Lily: Honestly, I feel selfish answering this because I was so wrapped up in everything going on with me. I had to figure out how my identity had changed: everything from sharing chores to how to deal with in-laws to my stupid signature because I changed my name. So much was shifting that I was totally self-absorbed. I knew on some level that I should do something for our friendship, but it was a challenge. I was figuring out how to protect and respect my partner in our conversations—like, is it okay for Heather to know this about Robert? On top of that, friends suddenly seemed to assume that I was an expert on relationships and love, just because I was married. It was so hard. I felt like a self-centered ball of emotions trying to untangle everything. This was pretty much all internal for me, whereas it seems like your experience felt out of your control.

Heather: Yeah, I didn’t feel like there was anything I could do about it, besides be patient and let you be the one to initiate a closer friendship if and when you wanted to. I thought maybe we just wouldn’t be close again, for whatever reason, and tried to accept that. But we slowly started talking more often, and it seemed like the more we talked, the more comfortable you got with this new phase of our friendship.

Dealing with New Boundaries

Lily: Totally, because the other aspect was this long process of finding boundaries with you, sometimes even explicitly, in conversations. I’ll say things like “Is it okay that I’m telling you this, Heather?” because I didn’t know where to draw the line with what’s TMI about my marriage. You’ve been really careful to make it clear that you can’t speak to my experience and want to be here for me, no judgment, and that you’ll never give ultimatums or resent my partner. It’s made me feel really safe to share my thoughts and feelings with you—we have our friendship, but Robert is neither ignored nor the sole focus. It’s been a crazy balance to hit: one that I can’t find with all other friends.

Heather: Trying to hit that balance has been pretty intentional on my part, but it just makes sense because I really don’t know what it’s like to be married. If I keep that in mind, then there’s no way I could make judgments. All I do know is that I want to support you, which means supporting Robert too, because you are deciding to be with him.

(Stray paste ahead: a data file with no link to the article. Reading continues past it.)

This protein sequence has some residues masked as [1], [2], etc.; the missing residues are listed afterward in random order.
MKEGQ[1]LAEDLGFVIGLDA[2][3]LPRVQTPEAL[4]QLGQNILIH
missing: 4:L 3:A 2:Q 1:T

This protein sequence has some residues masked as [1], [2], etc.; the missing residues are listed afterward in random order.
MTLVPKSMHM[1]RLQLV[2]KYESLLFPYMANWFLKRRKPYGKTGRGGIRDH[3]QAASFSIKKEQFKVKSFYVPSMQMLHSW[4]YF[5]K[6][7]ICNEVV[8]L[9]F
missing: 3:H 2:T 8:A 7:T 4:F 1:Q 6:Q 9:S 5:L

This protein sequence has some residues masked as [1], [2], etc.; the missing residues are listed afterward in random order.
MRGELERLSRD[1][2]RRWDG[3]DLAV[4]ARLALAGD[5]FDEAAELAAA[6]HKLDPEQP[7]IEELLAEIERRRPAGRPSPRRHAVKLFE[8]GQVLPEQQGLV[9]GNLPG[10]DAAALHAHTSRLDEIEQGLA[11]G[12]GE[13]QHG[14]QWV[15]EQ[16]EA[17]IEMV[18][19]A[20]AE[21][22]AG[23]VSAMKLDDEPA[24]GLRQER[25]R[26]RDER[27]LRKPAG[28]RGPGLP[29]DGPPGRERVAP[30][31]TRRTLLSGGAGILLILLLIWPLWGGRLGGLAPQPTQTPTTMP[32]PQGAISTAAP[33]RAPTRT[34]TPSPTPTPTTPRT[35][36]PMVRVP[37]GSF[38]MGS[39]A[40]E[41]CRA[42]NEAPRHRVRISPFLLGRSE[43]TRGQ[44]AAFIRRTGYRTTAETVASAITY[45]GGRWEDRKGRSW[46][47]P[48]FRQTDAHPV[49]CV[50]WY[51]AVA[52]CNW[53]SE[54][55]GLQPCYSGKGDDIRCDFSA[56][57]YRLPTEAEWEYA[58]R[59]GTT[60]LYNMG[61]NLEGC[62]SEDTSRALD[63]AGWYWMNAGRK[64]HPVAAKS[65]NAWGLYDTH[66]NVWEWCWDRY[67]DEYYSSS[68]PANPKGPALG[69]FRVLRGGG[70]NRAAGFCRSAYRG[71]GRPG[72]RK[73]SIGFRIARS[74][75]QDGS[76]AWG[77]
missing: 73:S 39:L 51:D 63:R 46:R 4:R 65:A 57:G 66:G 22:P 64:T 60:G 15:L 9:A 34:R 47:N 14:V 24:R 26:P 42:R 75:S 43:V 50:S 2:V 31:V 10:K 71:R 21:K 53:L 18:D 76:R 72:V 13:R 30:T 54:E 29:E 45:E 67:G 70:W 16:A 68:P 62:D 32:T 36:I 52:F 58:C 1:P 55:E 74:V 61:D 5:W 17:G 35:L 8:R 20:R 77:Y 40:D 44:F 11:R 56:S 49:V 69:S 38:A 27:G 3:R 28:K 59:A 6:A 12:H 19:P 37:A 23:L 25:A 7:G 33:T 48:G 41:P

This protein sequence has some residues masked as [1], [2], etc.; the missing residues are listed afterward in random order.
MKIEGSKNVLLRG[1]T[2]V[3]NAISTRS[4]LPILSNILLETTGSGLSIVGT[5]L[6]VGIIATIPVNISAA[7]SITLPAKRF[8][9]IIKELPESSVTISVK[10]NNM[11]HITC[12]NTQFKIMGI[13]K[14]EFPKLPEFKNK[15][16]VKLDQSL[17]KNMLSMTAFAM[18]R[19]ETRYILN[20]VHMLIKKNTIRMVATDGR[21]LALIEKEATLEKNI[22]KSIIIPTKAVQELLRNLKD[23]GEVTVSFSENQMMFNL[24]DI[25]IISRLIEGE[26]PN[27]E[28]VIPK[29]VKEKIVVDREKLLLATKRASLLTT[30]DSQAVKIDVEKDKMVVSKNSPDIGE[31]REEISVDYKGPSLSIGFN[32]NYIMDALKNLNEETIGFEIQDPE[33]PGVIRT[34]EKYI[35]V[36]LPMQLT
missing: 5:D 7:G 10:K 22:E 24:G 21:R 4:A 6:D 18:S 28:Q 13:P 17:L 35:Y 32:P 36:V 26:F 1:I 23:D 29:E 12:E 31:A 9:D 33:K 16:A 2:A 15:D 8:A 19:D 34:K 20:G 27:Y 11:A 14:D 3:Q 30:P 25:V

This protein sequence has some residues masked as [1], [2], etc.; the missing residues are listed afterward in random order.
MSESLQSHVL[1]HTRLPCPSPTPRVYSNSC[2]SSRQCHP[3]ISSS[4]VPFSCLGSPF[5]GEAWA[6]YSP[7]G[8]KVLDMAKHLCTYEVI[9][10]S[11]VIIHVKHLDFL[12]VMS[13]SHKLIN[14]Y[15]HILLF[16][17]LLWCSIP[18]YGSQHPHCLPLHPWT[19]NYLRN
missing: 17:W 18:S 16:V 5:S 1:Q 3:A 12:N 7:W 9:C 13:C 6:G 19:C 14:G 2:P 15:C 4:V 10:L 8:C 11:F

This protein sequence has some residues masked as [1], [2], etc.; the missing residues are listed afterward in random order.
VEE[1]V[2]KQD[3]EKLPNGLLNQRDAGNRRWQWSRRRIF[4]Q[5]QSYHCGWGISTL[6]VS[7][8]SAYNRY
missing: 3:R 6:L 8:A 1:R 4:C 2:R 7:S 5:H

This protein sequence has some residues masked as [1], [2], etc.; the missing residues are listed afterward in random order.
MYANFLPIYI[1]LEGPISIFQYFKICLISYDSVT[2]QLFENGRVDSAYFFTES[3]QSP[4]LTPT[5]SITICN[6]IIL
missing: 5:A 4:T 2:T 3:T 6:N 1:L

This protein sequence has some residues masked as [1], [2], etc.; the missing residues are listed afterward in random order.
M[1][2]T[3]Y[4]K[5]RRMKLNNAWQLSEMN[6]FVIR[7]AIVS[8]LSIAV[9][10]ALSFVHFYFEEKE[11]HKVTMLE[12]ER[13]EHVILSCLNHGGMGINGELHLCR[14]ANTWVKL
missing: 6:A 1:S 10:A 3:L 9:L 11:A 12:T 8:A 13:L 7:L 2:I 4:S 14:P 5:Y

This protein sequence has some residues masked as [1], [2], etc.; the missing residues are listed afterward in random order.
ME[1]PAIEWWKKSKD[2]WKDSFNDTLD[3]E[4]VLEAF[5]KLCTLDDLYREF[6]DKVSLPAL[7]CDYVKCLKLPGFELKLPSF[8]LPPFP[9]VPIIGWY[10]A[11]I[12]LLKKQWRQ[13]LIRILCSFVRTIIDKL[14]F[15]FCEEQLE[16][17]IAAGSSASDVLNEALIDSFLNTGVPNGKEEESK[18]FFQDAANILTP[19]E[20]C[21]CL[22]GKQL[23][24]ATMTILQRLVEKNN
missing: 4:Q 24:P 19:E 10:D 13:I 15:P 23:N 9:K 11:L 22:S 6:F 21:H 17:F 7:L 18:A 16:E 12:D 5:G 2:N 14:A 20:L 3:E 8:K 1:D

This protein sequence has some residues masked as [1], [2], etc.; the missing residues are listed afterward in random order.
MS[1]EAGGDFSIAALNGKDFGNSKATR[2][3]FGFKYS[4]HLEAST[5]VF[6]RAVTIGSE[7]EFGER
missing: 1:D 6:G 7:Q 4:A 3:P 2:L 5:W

Lily: Is there anything I’ve done to make this process easier for you?

Heather: You were really open about the planning, stresses, and expectations you were facing with the wedding, which made a big difference. I got to be involved and supportive during that part of your transition into marriage, which felt good. And I actually feel more prepared for other close friends who are getting married, as far as being able to be a good friend to them. I am more aware of what could come up or what to expect. You also have been nothing but kind: there may have been distance between us at times, and talking felt a little rusty at first, but I always felt like you appreciated me. It was confusing, but did make things easier on my end.

Making This Work

Just a couple of friends, paddling through the waves of life.
Just a couple of friends, paddling through the waves of life.

Lily: You definitely support and respect the boundaries that I set up with regards to what I feel comfortable sharing and what is a little too intimate, because you have such a strong commitment to be friends.  D’aww!

Heather: I think it worked out between us because we were flexible: neither of us stayed stuck in the separate values we originally had about marriage. Otherwise, we would have been talking at each other the entire time and couldn’t have maintained a friendship. Even though we do come from pretty different ideological places about marriage, considering our history and parents and religion, we listened to each other carefully and with heart. We were able to let go of some of our assumptions, and we’re doing pretty well, two years out.

Lily: I’d have to agree. Love you, Heather.

Heather: Love you, Lily!

P.S. We’re not the first ones to write about this. Here’s a whole mess of friendship-and-marriage-themed posts, because, well, every friendship is different.

Heather Griffith is a grad student who loves writing about sustainability, justice, food, nature, and science. She is also a rabid reader, incessant cook, and barefoot enthusiast. Read more of her reflections at TO LIVE FOR LOVE.

Lily Henderson is a heart to heart professional. Mentor to college students. Loves language, personality theory, glitter, and any cocktail with champagne.

Photo by Sara Slattery / Additional Photos by Heather Griffith

Share on:Share on FacebookTweet about this on TwitterPin on PinterestShare on TumblrShare on Google+Share on StumbleUponShare on RedditEmail this to someone

1 Comment

  1. WOW! Loved this article! Somehow I stumbled upon it, and am so happy I did. Refreshing, honest, and relatable, I can barley get past it! =)

Leave a Reply